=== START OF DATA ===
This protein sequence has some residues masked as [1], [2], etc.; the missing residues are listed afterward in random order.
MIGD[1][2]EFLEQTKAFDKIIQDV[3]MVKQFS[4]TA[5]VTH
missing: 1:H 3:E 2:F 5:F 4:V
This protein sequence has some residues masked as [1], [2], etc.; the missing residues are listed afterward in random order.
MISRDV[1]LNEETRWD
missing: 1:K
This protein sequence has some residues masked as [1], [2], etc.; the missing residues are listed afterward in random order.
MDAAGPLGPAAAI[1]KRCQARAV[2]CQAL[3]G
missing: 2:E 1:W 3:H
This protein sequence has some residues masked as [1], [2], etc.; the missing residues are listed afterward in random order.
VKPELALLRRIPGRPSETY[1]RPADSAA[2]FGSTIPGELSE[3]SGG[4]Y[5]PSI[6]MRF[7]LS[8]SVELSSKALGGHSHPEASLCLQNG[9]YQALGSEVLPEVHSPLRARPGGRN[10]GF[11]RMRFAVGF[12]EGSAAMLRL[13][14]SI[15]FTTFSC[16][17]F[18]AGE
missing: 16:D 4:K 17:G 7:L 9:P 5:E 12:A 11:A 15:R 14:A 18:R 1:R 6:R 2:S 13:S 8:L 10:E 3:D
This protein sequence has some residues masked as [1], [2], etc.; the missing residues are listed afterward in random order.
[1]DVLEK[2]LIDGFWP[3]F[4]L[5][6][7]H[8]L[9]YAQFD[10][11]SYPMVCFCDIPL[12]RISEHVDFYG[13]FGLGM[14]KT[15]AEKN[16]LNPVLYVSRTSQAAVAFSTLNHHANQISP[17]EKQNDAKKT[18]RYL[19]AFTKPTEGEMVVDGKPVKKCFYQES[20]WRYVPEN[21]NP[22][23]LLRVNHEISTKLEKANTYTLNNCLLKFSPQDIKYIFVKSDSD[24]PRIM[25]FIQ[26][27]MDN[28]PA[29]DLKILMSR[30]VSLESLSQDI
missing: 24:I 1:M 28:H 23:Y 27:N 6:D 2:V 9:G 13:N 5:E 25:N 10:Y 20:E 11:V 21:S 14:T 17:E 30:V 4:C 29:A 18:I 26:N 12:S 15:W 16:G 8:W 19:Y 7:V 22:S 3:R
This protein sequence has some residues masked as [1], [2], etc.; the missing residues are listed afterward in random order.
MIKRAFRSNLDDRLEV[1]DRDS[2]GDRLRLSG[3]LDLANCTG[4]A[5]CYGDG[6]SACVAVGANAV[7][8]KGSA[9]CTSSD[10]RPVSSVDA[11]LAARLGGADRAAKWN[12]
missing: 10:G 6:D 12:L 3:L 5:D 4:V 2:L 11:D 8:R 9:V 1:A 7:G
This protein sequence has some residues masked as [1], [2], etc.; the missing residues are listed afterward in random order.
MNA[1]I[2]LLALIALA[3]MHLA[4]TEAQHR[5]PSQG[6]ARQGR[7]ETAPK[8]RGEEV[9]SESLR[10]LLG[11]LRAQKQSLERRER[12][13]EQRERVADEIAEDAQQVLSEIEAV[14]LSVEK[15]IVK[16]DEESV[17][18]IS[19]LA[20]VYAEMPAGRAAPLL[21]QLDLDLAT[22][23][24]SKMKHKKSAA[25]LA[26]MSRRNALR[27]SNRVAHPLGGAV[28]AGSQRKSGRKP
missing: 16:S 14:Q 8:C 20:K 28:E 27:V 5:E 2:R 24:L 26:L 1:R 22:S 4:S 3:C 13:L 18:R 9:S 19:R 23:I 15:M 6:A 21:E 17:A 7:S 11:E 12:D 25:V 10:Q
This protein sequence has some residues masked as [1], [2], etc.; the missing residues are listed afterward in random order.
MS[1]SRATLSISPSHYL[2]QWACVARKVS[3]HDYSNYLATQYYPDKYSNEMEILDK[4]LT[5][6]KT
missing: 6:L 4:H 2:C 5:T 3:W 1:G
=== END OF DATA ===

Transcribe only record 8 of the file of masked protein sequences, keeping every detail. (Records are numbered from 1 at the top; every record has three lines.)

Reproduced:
This protein sequence has some residues masked as [1], [2], etc.; the missing residues are listed afterward in random order.
MS[1]SRATLSISPSHYL[2]QWACVARKVS[3]HDYSNYLATQYYPDKYSNEMEILDK[4]LT[5][6]KT
missing: 6:L 4:H 2:C 5:T 3:W 1:G